And so easy to accumulate.
I decided to start organizing and purging my fonts and apps this week, and I wanted to share what’s working for me.
First, you need a font managing program.
What are you looking for when you search for fonts?
That’s what I asked myself when I was trying to think of good categories. I usually search for things like: bold fonts to use for titles, skinny fonts to fit in a small space, handwriting fonts, etc. Some of my categories (so far) are:
- dingbats & doodles
Jessica has a very good list of font categories to get you started.
I am using Font Book. To create a category in Font Book, go to File > New Collection, then drag fonts. Fonts can be moved to more than one category. I disabled (not deleted) the fonts I never use – I can always enable them again if I change my mind. All of the fonts can be viewed under “all fonts” even if they are in a category or disabled.
Here’s a screenshot of my progress (the categories PDF, Web and Windows Office Compatible were already on there so I just left them):
Organizing Fonts in Photoshop
Unfortunately, it appears that the font categories can’t be accessed in Adobe Photoshop.
One solution is to create a tool preset.
I like to just keep the font manager open and find my font there first.
Organizing Apps on iPhone & iPad
Organizing the Dock
This is the bottom row that follows you on every screen. These should be your most useful apps (not necessarily the most used).
I realized that on my iPhone, I’d been swiping screens trying to find the camera every time I wanted to take a photo. Why didn’t I have it in my dock? Well it’s there now!
I also realized that I should not have Facebook on my dock. I see it, open it, and 15 minutes later I realize I’ve wasted 15 minutes.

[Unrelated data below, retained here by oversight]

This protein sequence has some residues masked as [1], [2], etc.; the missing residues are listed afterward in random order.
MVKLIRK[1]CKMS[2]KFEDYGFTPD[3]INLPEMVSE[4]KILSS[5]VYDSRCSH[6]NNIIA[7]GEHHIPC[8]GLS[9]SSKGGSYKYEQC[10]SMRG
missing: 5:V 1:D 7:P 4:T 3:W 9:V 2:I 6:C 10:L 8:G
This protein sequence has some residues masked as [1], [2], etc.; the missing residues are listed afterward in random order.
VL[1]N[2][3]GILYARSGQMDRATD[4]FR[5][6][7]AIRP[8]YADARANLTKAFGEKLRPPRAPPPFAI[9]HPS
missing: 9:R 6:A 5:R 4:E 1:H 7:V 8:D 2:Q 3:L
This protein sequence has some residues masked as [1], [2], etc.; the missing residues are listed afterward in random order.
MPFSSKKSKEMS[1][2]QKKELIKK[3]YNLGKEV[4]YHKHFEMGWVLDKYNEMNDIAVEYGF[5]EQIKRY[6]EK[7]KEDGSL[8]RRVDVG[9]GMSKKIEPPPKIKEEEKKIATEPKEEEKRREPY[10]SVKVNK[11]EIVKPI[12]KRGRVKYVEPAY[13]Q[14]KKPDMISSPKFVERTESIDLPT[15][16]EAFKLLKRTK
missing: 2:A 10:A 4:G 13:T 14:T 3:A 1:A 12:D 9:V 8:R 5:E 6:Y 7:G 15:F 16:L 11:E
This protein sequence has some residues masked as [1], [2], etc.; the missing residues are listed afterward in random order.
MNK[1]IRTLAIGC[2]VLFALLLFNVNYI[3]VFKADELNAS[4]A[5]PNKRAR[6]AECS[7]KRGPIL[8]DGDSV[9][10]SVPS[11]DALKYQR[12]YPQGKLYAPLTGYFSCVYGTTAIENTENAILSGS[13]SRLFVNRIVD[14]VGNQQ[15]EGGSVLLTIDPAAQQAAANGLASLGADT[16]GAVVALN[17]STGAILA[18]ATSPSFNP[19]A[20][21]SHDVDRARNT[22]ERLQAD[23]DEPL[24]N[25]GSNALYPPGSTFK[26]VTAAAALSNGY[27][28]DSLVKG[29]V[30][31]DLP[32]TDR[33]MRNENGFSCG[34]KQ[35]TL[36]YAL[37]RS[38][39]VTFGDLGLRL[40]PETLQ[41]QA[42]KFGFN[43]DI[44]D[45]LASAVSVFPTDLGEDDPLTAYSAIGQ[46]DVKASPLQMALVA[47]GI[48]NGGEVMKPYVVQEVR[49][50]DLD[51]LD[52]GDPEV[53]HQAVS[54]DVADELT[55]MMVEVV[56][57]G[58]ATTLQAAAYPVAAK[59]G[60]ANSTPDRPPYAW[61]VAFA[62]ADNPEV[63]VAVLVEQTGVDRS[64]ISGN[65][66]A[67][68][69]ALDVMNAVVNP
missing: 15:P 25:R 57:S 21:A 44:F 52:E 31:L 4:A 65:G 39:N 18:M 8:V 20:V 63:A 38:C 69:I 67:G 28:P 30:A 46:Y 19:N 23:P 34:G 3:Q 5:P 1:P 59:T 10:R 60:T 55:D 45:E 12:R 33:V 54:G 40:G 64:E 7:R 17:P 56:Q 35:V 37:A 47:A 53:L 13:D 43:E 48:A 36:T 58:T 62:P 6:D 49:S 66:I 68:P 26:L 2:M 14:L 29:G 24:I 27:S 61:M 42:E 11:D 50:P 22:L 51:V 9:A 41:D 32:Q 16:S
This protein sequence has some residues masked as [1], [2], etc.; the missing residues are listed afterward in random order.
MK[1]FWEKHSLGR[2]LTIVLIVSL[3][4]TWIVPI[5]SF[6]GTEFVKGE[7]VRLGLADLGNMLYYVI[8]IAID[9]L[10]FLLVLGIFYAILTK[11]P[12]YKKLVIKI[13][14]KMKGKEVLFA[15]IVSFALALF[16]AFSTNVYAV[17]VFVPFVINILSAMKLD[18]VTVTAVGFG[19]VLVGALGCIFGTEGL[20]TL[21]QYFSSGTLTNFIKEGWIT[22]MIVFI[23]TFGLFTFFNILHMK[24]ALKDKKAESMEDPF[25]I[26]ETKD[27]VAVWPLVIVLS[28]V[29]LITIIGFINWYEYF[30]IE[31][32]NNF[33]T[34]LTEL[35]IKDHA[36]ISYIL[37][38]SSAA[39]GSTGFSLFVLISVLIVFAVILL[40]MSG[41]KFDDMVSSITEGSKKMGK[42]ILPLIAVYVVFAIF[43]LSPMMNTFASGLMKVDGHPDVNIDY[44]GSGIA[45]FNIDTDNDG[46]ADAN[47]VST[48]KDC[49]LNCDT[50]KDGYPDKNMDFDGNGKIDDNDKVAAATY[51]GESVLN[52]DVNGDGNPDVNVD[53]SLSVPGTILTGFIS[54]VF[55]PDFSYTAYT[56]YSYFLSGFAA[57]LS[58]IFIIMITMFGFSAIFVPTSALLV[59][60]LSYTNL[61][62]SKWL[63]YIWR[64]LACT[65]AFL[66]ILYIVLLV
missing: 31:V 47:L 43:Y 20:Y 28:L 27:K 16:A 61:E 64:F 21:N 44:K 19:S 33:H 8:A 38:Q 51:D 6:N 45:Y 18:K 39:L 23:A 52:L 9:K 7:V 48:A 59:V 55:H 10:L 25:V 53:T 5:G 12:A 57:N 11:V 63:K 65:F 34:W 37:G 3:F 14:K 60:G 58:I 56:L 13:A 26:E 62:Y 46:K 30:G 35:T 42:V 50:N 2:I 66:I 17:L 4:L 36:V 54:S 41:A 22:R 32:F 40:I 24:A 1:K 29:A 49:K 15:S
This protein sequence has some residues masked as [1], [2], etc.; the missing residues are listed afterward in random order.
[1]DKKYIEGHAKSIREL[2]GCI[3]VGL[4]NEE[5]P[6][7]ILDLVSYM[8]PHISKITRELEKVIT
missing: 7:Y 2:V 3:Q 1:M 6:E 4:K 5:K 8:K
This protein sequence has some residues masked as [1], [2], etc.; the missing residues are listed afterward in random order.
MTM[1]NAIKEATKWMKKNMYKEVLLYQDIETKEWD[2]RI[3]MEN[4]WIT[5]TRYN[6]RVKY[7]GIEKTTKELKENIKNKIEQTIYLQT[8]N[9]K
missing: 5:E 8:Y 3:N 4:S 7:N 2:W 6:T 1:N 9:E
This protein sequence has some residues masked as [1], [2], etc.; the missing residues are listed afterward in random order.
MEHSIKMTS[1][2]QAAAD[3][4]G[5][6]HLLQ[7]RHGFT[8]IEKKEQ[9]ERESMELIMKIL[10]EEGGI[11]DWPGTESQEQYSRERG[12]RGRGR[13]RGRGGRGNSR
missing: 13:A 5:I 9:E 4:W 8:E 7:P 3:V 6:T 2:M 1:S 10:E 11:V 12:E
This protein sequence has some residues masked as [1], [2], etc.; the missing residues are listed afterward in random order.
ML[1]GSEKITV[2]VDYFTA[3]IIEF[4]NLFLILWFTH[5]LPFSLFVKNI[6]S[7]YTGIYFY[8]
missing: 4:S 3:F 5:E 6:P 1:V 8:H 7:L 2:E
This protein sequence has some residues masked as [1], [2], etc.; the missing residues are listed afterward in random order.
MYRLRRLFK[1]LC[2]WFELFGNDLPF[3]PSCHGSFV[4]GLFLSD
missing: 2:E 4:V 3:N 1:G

Organizing the Home Screen
These should be your most used apps, but probably not apps that will consume all your time such as Facebook and games.
I hardly ever looked at the first screen because it had all the boring stuff that came with it: settings, clock, timer, reminders, etc. Some people put those on the last screen. Either way, it sounds like a lot of us have a screen where we send our seldom-used apps. Kind of like a junk drawer.
It’s time to clean out the junk drawer.
Organizing Apps by Action
These are the rest of the apps. Most can be arranged into folders.
Mine were scattered around and arranged by wherever the App Store put them when they were downloaded. A few were in folders, but they were named whatever iTunes called them, like “Productivity.” Productivity? I don’t even remember what was in that folder. I guess I wasn’t very productive.
Now I’ve got them organized by action. Think verbs.
- film (video editing)
- look up
- set up
To help find a good verb, just ask yourself what you want to do when you’re looking for a particular app: “I want to ________.” You can even make them funny if you want.
To move apps into categories on an iPhone / iPod / iPad, touch and hold the app until it wiggles, then slide it on top of another app and let go. See this article for more info. FYI: “Newsstand” can’t be changed or moved into another category.
Apps I never use but can’t be deleted? I put them in a folder called Area 51. A little humor on my iPad.
Apps I never use? Deleted.
Apps only the kids use? I put them on a different screen just for them.
Apps that fit into more than one category? I put them where I use them the most. For example, I have Photo Editor by Aviary in the Scrapbook category, even though it fits the Photograph category.
For links to the above apps, see 12 Useful Apps for Scrapbooking.
Organizing Apps on Android Phone & Tablet
I did some research, but it’s hard to test out suggestions when I don’t have an Android phone or tablet!
Google has an article about arranging and working with apps.
Lifehacker has an article on organizing apps on the Android home screen.
Techie Buzz has an article on how to rename folders (see the iPhone section above for how I arranged mine by action).